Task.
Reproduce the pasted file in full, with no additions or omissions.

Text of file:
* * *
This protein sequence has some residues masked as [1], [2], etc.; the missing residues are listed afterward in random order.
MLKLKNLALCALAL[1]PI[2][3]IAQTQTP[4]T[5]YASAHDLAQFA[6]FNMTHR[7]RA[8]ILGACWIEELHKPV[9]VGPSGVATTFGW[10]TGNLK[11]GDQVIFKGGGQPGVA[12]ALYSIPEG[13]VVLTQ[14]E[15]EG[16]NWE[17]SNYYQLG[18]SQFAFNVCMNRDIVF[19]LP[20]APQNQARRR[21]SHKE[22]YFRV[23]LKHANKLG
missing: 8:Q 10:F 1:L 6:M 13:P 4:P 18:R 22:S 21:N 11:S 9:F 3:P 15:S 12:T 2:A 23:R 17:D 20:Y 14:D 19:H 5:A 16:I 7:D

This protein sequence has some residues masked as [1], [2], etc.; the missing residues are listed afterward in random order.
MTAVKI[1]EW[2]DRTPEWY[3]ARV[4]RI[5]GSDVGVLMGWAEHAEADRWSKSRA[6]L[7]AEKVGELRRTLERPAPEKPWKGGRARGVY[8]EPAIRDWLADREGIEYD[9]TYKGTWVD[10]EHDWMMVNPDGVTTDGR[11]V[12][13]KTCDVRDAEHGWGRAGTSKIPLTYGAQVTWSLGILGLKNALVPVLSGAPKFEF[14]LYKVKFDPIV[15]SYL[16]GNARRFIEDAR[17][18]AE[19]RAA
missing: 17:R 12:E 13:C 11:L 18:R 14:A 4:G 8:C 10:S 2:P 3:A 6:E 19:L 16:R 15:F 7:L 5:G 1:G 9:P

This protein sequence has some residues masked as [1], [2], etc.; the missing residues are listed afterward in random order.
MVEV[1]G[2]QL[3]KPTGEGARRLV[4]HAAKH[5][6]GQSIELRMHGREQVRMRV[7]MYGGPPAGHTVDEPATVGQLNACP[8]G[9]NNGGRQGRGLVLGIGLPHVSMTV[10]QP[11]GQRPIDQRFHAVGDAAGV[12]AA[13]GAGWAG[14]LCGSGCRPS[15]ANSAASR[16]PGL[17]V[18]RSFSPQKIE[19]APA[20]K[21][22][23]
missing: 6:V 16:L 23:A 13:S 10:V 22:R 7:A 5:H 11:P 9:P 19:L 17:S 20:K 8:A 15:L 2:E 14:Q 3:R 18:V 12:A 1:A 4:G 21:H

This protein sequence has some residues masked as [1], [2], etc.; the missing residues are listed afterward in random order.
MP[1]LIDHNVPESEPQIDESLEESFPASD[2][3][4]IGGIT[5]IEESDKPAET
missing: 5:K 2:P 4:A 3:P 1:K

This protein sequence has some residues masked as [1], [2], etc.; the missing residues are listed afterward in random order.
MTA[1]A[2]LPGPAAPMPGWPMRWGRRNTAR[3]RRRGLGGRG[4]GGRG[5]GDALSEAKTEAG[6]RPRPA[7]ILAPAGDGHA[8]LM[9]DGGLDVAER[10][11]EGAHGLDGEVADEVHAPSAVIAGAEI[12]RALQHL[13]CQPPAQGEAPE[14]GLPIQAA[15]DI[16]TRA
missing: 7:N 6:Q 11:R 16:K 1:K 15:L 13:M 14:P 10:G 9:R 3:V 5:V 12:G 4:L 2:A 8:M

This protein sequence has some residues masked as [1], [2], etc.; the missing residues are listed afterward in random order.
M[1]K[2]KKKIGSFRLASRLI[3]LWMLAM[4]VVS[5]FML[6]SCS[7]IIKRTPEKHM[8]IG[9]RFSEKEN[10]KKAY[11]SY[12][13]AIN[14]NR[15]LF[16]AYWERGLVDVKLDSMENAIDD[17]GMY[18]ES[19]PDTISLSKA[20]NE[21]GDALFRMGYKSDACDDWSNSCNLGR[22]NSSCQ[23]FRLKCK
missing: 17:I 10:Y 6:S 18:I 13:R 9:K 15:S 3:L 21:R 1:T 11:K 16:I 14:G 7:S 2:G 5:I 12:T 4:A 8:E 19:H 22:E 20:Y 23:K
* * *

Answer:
This protein sequence has some residues masked as [1], [2], etc.; the missing residues are listed afterward in random order.
MLKLKNLALCALAL[1]PI[2][3]IAQTQTP[4]T[5]YASAHDLAQFA[6]FNMTHR[7]RA[8]ILGACWIEELHKPV[9]VGPSGVATTFGW[10]TGNLK[11]GDQVIFKGGGQPGVA[12]ALYSIPEG[13]VVLTQ[14]E[15]EG[16]NWE[17]SNYYQLG[18]SQFAFNVCMNRDIVF[19]LP[20]APQNQARRR[21]SHKE[22]YFRV[23]LKHANKLG
missing: 8:Q 10:F 1:L 6:M 13:P 4:P 18:R 22:S 21:N 11:S 9:F 3:P 15:S 12:T 2:A 23:R 17:D 20:Y 14:D 19:H 5:A 16:I 7:D

This protein sequence has some residues masked as [1], [2], etc.; the missing residues are listed afterward in random order.
MTAVKI[1]EW[2]DRTPEWY[3]ARV[4]RI[5]GSDVGVLMGWAEHAEADRWSKSRA[6]L[7]AEKVGELRRTLERPAPEKPWKGGRARGVY[8]EPAIRDWLADREGIEYD[9]TYKGTWVD[10]EHDWMMVNPDGVTTDGR[11]V[12][13]KTCDVRDAEHGWGRAGTSKIPLTYGAQVTWSLGILGLKNALVPVLSGAPKFEF[14]LYKVKFDPIV[15]SYL[16]GNARRFIEDAR[17][18]AE[19]RAA
missing: 17:R 12:E 13:C 11:L 18:R 14:A 4:G 8:C 10:S 2:P 3:A 6:E 19:L 16:R 15:F 7:L 5:G 1:G 9:P

This protein sequence has some residues masked as [1], [2], etc.; the missing residues are listed afterward in random order.
MVEV[1]G[2]QL[3]KPTGEGARRLV[4]HAAKH[5][6]GQSIELRMHGREQVRMRV[7]MYGGPPAGHTVDEPATVGQLNACP[8]G[9]NNGGRQGRGLVLGIGLPHVSMTV[10]QP[11]GQRPIDQRFHAVGDAAGV[12]AA[13]GAGWAG[14]LCGSGCRPS[15]ANSAASR[16]PGL[17]V[18]RSFSPQKIE[19]APA[20]K[21][22][23]
missing: 6:V 16:L 23:A 13:S 10:V 22:R 7:A 5:H 11:P 9:P 19:L 17:S 20:K 8:A 15:L 2:E 14:Q 3:R 18:V 12:A 1:A 4:G 21:H

This protein sequence has some residues masked as [1], [2], etc.; the missing residues are listed afterward in random order.
MP[1]LIDHNVPESEPQIDESLEESFPASD[2][3][4]IGGIT[5]IEESDKPAET
missing: 5:K 2:P 4:A 3:P 1:K

This protein sequence has some residues masked as [1], [2], etc.; the missing residues are listed afterward in random order.
MTA[1]A[2]LPGPAAPMPGWPMRWGRRNTAR[3]RRRGLGGRG[4]GGRG[5]GDALSEAKTEAG[6]RPRPA[7]ILAPAGDGHA[8]LM[9]DGGLDVAER[10][11]EGAHGLDGEVADEVHAPSAVIAGAEI[12]RALQHL[13]CQPPAQGEAPE[14]GLPIQAA[15]DI[16]TRA
missing: 7:N 6:Q 11:R 16:K 1:K 15:L 13:M 14:P 10:G 9:R 3:V 5:V 12:G 4:L 2:A 8:M

This protein sequence has some residues masked as [1], [2], etc.; the missing residues are listed afterward in random order.
M[1]K[2]KKKIGSFRLASRLI[3]LWMLAM[4]VVS[5]FML[6]SCS[7]IIKRTPEKHM[8]IG[9]RFSEKEN[10]KKAY[11]SY[12][13]AIN[14]NR[15]LF[16]AYWERGLVDVKLDSMENAIDD[17]GMY[18]ES[19]PDTISLSKA[20]NE[21]GDALFRMGYKSDACDDWSNSCNLGR[22]NSSCQ[23]FRLKCK
missing: 17:I 10:Y 6:S 18:I 13:R 9:K 15:S 3:L 21:R 1:T 11:K 16:I 14:G 7:S 2:G 5:I 12:T 4:A 8:E 19:H 22:E 20:Y 23:K